Bathing Korean Style
You walk down a long hall, that until recently was decorated with small golden lacquer plates sporting swirling calligraphy on scrolls, on which Chinese characters proclaim: LOVE, Friendship, and Happiness. Yesterday, the plates were not up on the long narrow hall. The wall was freshly painted, but not wet, with tape indicating that a transformation is in progress.
At the Olympic Spa, they are forever improving the facilities, expanding and refining their vision yet retaining the same staff, the same treatments, and best-of-all the same affordable pricing. I have visited this Spa for over five years, almost six… The first time I visited, I had a small lump in my breast, which I did not yet know was cancer. As I discovered that I had a serious medical obstacle before me, the nurturing, meditative bathing, and social silence of the spa became a haven for my battered body.
The location was less sleek, smaller, just the core rooms of wet tubs, treatments. No big salt sauna, or fancy bathrooms… just a little restaurant that looked like communist era, in a far away land… it was a trip, from the first dip, to another world.
The front desk is manned by two or three pretty Korean women. They smile as you approach and inquire if it is your first time. If you nod, “yes.” They will explain to you what is to be expected and walk you through the basic etiquette, which ensures that Olympic Spa is a pleasure for everyone that visits. Unless, perhaps, you are Frau Kolb, they know YOU from a half decade of faithfully enthusiastic patronage of the well run business. You pay your fee, sign the liability waiver, and you can come in and use all of the facility for a mere $15.00, that is an outstanding value. Sure the outside of the building is beat-up, the neighborhood is ethnic funky, which I LOVE, and it is NOT Santa Monica. Nope.
You enter, past the thick double doors which represent the outside world of stress, obligations, and competition, into a structured world of self care, reflection, wet meditation, sweat therapy, and enforced gentle voices… AH! You put your street shoes in a locker and then proceed in your socks or bare feet to the larger lockers for clothing. You put away your things and put on a green Olympic Spa robe and then you walk over to the big scale, take your weight, maybe… or you get yourself a cup of barely tea from the urn, and eye the Korean women laying languidly on the jade floor, next to the equally lovely Scandinavian Blonds that speak gently among themselves. Now it is time for the baths!
Pull open the door and take off your robe. No robes are worn in the bath. Now you must clean your body before you get into any of the pools, steams, or saunas. YOU wash. I like to squat on the little plastic seats and douce myself with water from the traditional long tub of hot water. I use the little mitts, I purchased for a couple dollars at at the front desk and scrub myself. Around me women are quietly letting go of burdens, pain, anger… negativity is scrubbed off and washed down the drain. Others shower, before going into the bubbling warm tub, or the healing medicinal Mug Wort Tea, bath in which up to four or five women, quietly group.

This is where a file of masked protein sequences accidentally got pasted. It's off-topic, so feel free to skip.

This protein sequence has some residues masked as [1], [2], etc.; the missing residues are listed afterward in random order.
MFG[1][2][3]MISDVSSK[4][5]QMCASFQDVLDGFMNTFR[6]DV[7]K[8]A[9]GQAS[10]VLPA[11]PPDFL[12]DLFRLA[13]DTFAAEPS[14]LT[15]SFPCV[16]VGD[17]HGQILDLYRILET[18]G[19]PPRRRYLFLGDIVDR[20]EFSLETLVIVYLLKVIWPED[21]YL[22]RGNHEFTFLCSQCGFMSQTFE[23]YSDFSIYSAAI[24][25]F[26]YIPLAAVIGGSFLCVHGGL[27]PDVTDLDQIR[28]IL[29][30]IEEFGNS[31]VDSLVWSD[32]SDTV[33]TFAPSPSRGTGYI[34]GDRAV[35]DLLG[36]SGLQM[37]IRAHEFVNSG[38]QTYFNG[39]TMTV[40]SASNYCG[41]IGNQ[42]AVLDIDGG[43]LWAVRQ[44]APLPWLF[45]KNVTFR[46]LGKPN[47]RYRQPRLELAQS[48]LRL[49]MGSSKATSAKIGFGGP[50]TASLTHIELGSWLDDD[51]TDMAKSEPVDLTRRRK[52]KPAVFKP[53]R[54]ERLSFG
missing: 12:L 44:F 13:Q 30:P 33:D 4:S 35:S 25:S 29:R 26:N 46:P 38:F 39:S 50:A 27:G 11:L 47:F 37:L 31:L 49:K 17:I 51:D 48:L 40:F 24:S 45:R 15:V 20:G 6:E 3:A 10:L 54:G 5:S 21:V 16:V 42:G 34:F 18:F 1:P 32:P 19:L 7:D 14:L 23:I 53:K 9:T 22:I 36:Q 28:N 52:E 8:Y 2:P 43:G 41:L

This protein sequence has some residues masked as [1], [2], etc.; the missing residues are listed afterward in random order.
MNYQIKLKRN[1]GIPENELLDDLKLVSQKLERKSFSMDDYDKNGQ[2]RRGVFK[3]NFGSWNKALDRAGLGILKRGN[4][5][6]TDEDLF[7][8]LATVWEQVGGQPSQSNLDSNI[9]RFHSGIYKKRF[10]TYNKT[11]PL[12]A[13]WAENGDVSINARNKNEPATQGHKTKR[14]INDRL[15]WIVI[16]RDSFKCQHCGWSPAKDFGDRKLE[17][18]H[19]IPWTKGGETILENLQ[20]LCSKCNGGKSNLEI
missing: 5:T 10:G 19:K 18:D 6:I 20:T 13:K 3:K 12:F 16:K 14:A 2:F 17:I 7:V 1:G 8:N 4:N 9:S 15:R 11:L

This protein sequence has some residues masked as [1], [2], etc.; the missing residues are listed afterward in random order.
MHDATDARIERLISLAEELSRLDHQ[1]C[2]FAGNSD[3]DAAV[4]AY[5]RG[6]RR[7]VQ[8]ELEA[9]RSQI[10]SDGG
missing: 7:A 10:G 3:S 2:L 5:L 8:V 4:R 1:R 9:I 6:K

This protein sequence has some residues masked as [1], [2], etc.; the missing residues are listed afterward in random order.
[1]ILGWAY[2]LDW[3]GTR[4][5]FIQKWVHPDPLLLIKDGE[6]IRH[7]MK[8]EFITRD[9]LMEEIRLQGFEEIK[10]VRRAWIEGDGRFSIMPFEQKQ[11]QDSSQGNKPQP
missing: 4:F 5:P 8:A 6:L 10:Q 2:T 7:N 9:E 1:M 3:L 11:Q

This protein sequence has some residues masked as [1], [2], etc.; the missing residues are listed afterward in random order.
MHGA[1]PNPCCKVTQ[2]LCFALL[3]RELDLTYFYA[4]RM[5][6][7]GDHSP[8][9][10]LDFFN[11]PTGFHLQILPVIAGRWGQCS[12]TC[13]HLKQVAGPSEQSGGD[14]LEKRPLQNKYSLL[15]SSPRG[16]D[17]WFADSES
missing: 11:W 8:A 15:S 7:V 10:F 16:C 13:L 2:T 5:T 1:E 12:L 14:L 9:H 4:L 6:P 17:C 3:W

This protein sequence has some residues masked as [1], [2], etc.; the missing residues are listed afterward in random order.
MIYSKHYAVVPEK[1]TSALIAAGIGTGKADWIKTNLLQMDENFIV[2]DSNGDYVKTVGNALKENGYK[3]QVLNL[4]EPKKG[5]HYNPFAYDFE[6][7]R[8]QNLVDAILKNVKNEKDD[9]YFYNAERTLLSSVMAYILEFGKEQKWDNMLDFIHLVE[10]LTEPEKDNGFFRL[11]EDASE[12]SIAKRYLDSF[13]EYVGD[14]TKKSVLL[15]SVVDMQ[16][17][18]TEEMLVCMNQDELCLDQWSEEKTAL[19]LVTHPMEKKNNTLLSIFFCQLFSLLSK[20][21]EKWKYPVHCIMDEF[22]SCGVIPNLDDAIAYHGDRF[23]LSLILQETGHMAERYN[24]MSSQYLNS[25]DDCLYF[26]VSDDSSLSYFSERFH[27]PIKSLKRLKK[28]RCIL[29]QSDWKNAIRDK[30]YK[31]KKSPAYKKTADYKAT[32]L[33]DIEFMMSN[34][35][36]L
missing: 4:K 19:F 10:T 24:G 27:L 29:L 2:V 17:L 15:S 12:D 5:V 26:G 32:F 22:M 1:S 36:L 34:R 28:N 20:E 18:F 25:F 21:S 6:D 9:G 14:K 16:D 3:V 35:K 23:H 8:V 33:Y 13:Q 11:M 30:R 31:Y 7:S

I always get the same treatment, The Milk and Honey Smoothie, which begins with having milk, which exfoliates the skin, poured onto one’s horizontal body on a padded table made specially for SPLASH and SCRUBBING. The treatment includes a fresh cucumber face mask and peppermint hair shampoo. Toward the end honey, which nourishes the skin is applied and rinsed off with bails of hot HOT water. The scrubbing is intense and when I first experienced it, I was overwhelmed and surprised, never having been scrubbed so fiercely or felt so babied since… well… EVER!
I always request this head to toe, Milk and Honey Treatment from the same woman, one among perhaps twenty that work giving bath treatments, she is my favorite. We connect. She cares for me, and was/is part of my self care routine and even though she speaks little English I know she has an adult son of whom she is very proud and that she has worked at the Olympic Spa for almost thirty years. She looks so young, fit, and content in her black bra and panty set, which is the uniform of the women that work, scrubbing and massaging tired mothers, sisters, wives, waitresses, lawyers, and doctors… all the women require nurturing and carving out time to take care of the self is essential to preserving mental equilibrium and personal power.
Once, I went alone to the spa, and my Korean friend was there on her day off, bathing. We scrubbed each other’s backs, like old friends, laughing. Another time, I visited with The Muse. As usual I had the Milk and Honey Treatment and we soaked together in the Mug Wort tea pool, which is the smallest of the three in ground pools which are at the heart of the complex. The Muse, quickly found her own favorite treatment, she swears by the facials given at the spa. After our treatments we lounged on the heated jade floor, whispering to each other… before we roused ourselves to lunch, the restaurant being pretty delicious! Look here:
The Olympic Spa is traditional in the best sense of the word in that it upholds the tradition of Asian communal bathing and presents it in a way that is accessible to the savvy women of Los Angeles. The Olympic spa is for women only. You are welcome to come and relax and women of all types, ages, shapes, and sizes share space and bathe, together. One avoids starring at others but it is comforting to see the variety of physical forms femininity manifests itself. Women are universally beautiful if you look at them through a cloud of steam and from the vantage of your own unclothed vulnerability.